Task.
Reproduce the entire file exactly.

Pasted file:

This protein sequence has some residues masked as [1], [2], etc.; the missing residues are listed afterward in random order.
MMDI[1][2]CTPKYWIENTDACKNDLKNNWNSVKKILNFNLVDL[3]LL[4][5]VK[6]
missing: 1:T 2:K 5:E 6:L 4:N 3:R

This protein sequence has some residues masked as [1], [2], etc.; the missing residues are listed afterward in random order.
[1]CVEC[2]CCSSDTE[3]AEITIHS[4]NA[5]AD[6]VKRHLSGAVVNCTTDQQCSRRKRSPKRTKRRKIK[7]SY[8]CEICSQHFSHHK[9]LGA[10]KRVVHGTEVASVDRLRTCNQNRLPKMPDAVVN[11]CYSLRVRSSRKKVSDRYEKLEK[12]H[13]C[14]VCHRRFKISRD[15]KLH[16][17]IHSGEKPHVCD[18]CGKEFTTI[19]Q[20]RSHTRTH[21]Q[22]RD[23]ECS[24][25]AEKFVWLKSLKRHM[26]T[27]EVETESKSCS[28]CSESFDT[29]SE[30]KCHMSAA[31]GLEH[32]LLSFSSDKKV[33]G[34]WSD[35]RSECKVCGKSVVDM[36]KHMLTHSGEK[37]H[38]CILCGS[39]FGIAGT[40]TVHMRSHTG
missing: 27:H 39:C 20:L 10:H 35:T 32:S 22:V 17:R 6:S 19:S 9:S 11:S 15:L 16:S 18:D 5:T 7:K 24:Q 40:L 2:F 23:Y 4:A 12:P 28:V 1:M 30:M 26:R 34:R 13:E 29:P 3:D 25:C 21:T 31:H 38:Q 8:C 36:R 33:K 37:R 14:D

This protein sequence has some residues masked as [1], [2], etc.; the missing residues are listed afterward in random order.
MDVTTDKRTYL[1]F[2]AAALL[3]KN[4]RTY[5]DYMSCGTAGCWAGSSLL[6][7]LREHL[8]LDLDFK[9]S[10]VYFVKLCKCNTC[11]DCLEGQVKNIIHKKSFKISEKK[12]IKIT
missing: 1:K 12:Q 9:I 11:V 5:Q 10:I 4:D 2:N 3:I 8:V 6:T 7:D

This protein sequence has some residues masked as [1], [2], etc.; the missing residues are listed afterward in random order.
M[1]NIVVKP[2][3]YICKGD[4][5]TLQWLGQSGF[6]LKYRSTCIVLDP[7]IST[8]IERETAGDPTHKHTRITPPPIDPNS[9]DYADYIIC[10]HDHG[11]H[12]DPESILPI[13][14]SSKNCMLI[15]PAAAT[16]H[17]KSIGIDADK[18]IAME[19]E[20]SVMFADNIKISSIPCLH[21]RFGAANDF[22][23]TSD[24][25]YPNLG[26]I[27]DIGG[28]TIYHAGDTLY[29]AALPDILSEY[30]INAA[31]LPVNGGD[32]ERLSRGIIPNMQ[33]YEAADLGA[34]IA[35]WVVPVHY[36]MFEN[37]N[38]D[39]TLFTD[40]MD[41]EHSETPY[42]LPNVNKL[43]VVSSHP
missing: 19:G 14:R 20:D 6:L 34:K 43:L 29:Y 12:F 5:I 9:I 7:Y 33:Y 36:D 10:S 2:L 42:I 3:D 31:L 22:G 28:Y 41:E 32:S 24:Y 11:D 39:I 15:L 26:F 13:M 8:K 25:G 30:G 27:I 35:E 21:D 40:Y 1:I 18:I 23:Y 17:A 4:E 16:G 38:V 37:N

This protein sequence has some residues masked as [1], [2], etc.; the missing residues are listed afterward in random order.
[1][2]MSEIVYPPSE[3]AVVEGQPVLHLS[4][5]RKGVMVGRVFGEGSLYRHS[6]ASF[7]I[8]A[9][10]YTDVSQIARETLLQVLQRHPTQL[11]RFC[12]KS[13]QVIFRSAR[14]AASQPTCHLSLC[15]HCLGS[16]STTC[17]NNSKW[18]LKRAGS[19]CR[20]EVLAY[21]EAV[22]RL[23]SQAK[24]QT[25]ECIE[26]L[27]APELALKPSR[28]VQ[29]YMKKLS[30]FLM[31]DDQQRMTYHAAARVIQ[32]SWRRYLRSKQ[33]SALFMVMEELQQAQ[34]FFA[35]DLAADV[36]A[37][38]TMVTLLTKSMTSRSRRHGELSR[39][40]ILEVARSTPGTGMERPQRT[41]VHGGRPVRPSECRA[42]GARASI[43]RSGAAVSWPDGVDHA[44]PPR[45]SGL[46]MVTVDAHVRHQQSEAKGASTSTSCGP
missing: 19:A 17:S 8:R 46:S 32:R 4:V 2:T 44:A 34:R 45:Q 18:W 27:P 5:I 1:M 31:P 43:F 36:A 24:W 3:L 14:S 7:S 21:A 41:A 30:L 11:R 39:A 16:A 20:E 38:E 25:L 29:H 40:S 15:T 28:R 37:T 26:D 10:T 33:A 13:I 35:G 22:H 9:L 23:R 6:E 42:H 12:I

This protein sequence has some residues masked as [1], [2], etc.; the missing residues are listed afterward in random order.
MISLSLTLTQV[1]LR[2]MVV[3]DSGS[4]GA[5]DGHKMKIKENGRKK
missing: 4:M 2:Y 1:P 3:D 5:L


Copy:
This protein sequence has some residues masked as [1], [2], etc.; the missing residues are listed afterward in random order.
MMDI[1][2]CTPKYWIENTDACKNDLKNNWNSVKKILNFNLVDL[3]LL[4][5]VK[6]
missing: 1:T 2:K 5:E 6:L 4:N 3:R

This protein sequence has some residues masked as [1], [2], etc.; the missing residues are listed afterward in random order.
[1]CVEC[2]CCSSDTE[3]AEITIHS[4]NA[5]AD[6]VKRHLSGAVVNCTTDQQCSRRKRSPKRTKRRKIK[7]SY[8]CEICSQHFSHHK[9]LGA[10]KRVVHGTEVASVDRLRTCNQNRLPKMPDAVVN[11]CYSLRVRSSRKKVSDRYEKLEK[12]H[13]C[14]VCHRRFKISRD[15]KLH[16][17]IHSGEKPHVCD[18]CGKEFTTI[19]Q[20]RSHTRTH[21]Q[22]RD[23]ECS[24][25]AEKFVWLKSLKRHM[26]T[27]EVETESKSCS[28]CSESFDT[29]SE[30]KCHMSAA[31]GLEH[32]LLSFSSDKKV[33]G[34]WSD[35]RSECKVCGKSVVDM[36]KHMLTHSGEK[37]H[38]CILCGS[39]FGIAGT[40]TVHMRSHTG
missing: 27:H 39:C 20:L 10:H 35:T 32:S 22:V 17:R 6:S 19:S 9:S 11:S 15:L 16:S 18:D 5:T 7:K 24:Q 40:L 2:F 23:Y 4:A 12:P 28:V 1:M 30:M 26:R 34:R 13:E 29:P 3:D 25:C 21:T 31:H 38:Q 8:C 36:R 33:K 37:R 14:D

This protein sequence has some residues masked as [1], [2], etc.; the missing residues are listed afterward in random order.
MDVTTDKRTYL[1]F[2]AAALL[3]KN[4]RTY[5]DYMSCGTAGCWAGSSLL[6][7]LREHL[8]LDLDFK[9]S[10]VYFVKLCKCNTC[11]DCLEGQVKNIIHKKSFKISEKK[12]IKIT
missing: 1:K 12:Q 9:I 11:V 5:Q 10:I 4:D 2:N 3:I 8:V 6:T 7:D

This protein sequence has some residues masked as [1], [2], etc.; the missing residues are listed afterward in random order.
M[1]NIVVKP[2][3]YICKGD[4][5]TLQWLGQSGF[6]LKYRSTCIVLDP[7]IST[8]IERETAGDPTHKHTRITPPPIDPNS[9]DYADYIIC[10]HDHG[11]H[12]DPESILPI[13][14]SSKNCMLI[15]PAAAT[16]H[17]KSIGIDADK[18]IAME[19]E[20]SVMFADNIKISSIPCLH[21]RFGAANDF[22][23]TSD[24][25]YPNLG[26]I[27]DIGG[28]TIYHAGDTLY[29]AALPDILSEY[30]INAA[31]LPVNGGD[32]ERLSRGIIPNMQ[33]YEAADLGA[34]IA[35]WVVPVHY[36]MFEN[37]N[38]D[39]TLFTD[40]MD[41]EHSETPY[42]LPNVNKL[43]VVSSHP
missing: 19:G 14:R 20:D 6:L 34:K 43:L 29:Y 12:F 5:I 9:I 7:Y 33:Y 36:D 10:S 2:L 42:I 3:D 31:L 22:G 28:Y 41:E 32:S 24:Y 11:D 39:I 15:L 26:F 13:M 8:K 25:G 30:G 27:I 35:E 21:D 40:Y 1:I 18:I 23:Y 17:A 4:E 16:G 38:V 37:N

This protein sequence has some residues masked as [1], [2], etc.; the missing residues are listed afterward in random order.
[1][2]MSEIVYPPSE[3]AVVEGQPVLHLS[4][5]RKGVMVGRVFGEGSLYRHS[6]ASF[7]I[8]A[9][10]YTDVSQIARETLLQVLQRHPTQL[11]RFC[12]KS[13]QVIFRSAR[14]AASQPTCHLSLC[15]HCLGS[16]STTC[17]NNSKW[18]LKRAGS[19]CR[20]EVLAY[21]EAV[22]RL[23]SQAK[24]QT[25]ECIE[26]L[27]APELALKPSR[28]VQ[29]YMKKLS[30]FLM[31]DDQQRMTYHAAARVIQ[32]SWRRYLRSKQ[33]SALFMVMEELQQAQ[34]FFA[35]DLAADV[36]A[37][38]TMVTLLTKSMTSRSRRHGELSR[39][40]ILEVARSTPGTGMERPQRT[41]VHGGRPVRPSECRA[42]GARASI[43]RSGAAVSWPDGVDHA[44]PPR[45]SGL[46]MVTVDAHVRHQQSEAKGASTSTSCGP
missing: 19:A 17:S 8:R 46:S 32:R 4:V 2:T 44:A 34:R 45:Q 18:W 27:P 5:I 1:M 31:P 43:F 36:A 24:W 3:L 14:S 7:S 21:A 41:A 30:L 11:R 39:A 16:A 20:E 38:E 25:L 29:H 40:S 15:T 28:R 37:T 26:D 10:T 33:A 13:I 35:G 22:H 9:L 23:R 6:E 42:H 12:I

This protein sequence has some residues masked as [1], [2], etc.; the missing residues are listed afterward in random order.
MISLSLTLTQV[1]LR[2]MVV[3]DSGS[4]GA[5]DGHKMKIKENGRKK
missing: 4:M 2:Y 1:P 3:D 5:L